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Should Major League Baseball stadiums be standardized? Home runs are an exciting part of professional baseball. However, not all stadiums are created equally; some are harder to hit home runs in than others, which can have a big effect on pitchers and batters.

In this lesson, students use a quadratic function to model the trajectory of the average professional home run and debate whether Major League Baseball stadiums should all be designed the same.

REAL WORLD TAKEAWAYS

MLB stadiums are not standardized. The outfield walls have different heights and distances from home plate.

MATH OBJECTIVES

Write and solve quadratic equations in a real-world context

Evaluate a quadratic function at given values

Sketch a quadratic function from an equation written in vertex form, and interpret the key features

This complex task is best as a culminating unit activity after students have developed formal knowledge and conceptual understanding.

Algebra 1

Quadratics & Solving

Algebra 1

Quadratics & Solving

Content Standards
A.SSE.3
Choose and produce an equivalent form of an expression to reveal and explain properties of the quantity represented by the expression. (a) Factor a quadratic expression to reveal the zeros of the function it defines. (b) Complete the square in a quadratic expression to reveal the maximum or minimum value of the function it defines. (c) Use the properties of exponents to transform expressions for exponential functions. For example the expression 1.15<sup>t</sup> can be rewritten as (1.15<sup>1/12</sup>)<sup>12t</sup> ≈ 1.012<sup>12t</sup> to reveal the approximate equivalent monthly interest rate if the annual rate is 15%.
A.CED.1
Create equations and inequalities in one variable and use them to solve problems. Include equations arising from linear and quadratic functions, and simple rational and exponential functions.
A.REI.1
Explain each step in solving a simple equation as following from the equality of numbers asserted at the previous step, starting from the assumption that the original equation has a solution. Construct a viable argument to justify a solution method.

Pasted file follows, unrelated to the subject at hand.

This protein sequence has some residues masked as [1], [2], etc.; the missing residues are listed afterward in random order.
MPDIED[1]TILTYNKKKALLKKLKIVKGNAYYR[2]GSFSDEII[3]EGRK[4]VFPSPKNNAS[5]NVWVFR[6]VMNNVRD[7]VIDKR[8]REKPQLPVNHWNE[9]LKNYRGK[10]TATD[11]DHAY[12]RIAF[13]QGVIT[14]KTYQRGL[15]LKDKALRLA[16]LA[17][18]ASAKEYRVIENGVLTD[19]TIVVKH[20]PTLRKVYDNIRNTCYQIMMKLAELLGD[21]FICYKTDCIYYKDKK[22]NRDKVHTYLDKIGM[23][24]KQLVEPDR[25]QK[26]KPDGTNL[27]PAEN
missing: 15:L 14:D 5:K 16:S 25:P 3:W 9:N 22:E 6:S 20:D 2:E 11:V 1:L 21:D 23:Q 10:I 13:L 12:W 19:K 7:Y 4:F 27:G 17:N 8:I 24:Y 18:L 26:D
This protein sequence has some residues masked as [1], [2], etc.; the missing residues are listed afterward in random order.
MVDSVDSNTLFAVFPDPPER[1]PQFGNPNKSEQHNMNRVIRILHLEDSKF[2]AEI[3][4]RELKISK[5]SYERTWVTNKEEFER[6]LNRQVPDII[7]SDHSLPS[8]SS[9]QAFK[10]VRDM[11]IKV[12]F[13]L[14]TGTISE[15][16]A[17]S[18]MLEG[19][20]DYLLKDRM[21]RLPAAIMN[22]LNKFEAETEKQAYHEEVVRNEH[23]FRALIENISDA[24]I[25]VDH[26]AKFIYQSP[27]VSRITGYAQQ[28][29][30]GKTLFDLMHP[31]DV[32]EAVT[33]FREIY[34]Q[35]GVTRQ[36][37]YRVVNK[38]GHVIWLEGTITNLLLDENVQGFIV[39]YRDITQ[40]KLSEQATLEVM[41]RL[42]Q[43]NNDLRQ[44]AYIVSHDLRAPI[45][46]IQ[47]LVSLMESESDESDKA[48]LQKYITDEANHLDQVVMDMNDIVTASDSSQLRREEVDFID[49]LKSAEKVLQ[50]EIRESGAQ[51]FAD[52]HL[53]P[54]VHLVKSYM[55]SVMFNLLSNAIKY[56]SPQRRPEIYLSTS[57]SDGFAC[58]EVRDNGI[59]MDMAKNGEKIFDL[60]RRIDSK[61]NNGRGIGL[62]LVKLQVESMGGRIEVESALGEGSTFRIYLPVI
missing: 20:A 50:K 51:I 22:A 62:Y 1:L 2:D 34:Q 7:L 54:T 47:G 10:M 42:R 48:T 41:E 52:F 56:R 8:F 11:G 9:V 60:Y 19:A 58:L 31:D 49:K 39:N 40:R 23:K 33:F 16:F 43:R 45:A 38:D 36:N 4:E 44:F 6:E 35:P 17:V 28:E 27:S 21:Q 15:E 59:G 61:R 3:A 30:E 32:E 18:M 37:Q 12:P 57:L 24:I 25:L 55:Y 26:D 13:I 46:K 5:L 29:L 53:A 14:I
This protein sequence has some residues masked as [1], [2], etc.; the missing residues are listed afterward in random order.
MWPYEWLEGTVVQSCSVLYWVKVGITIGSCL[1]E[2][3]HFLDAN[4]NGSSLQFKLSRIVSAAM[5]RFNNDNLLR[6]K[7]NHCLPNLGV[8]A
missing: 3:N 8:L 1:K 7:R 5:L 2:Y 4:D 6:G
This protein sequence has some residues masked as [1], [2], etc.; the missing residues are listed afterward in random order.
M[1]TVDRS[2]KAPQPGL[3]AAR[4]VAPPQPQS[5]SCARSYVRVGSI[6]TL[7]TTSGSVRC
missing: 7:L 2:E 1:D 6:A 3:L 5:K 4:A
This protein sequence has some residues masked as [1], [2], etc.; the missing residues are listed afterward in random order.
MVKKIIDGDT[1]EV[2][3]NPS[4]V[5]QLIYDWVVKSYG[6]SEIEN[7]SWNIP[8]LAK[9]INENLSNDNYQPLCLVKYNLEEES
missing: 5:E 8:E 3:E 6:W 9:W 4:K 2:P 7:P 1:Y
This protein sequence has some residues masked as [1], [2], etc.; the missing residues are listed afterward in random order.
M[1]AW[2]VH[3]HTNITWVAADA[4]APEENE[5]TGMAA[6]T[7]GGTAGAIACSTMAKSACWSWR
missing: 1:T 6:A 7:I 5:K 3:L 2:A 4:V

A.REI.4
Solve quadratic equations in one variable. (a) Use the method of completing the square to transform any quadratic equation in x into an equation of the form (x — p)<sup>2</sup> = q that has the same solutions. Derive the quadratic formula from this form. (b) Solve quadratic equations by inspection (e.g., for x<sup>2</sup> = 49), taking square roots, completing the square, the quadratic formula and factoring, as appropriate to the initial form of the equation. Recognize when the quadratic formula gives complex solutions and write them as a ± bi for real numbers a and b.
F.IF.7
Graph functions expressed symbolically and show key features of the graph, by hand in simple cases and using technology for more complicated cases. (a) Graph linear and quadratic functions and show intercepts, maxima, and minima. (b) Graph square root, cube root, and piecewise-defined functions, including step functions and absolute value functions. (c) Graph polynomial functions, identifying zeros when suitable factorizations are available, and showing end behavior. (d) (+) Graph rational functions, identifying zeros and asymptotes when suitable factorizations are available, and showing end behavior. (e) Graph exponential and logarithmic functions, showing intercepts and end behavior, and trigonometric functions, showing period, midline, and amplitude.

Mathematical Practices
MP.1
Make sense of problems and persevere in solving them.
MP.2
Reason abstractly and quantitatively.
MP.3
Construct viable arguments and critique the reasoning of others.
MP.4
Model with mathematics.
MP.5
Use appropriate tools strategically.
MP.8
Look for and express regularity in repeated reasoning.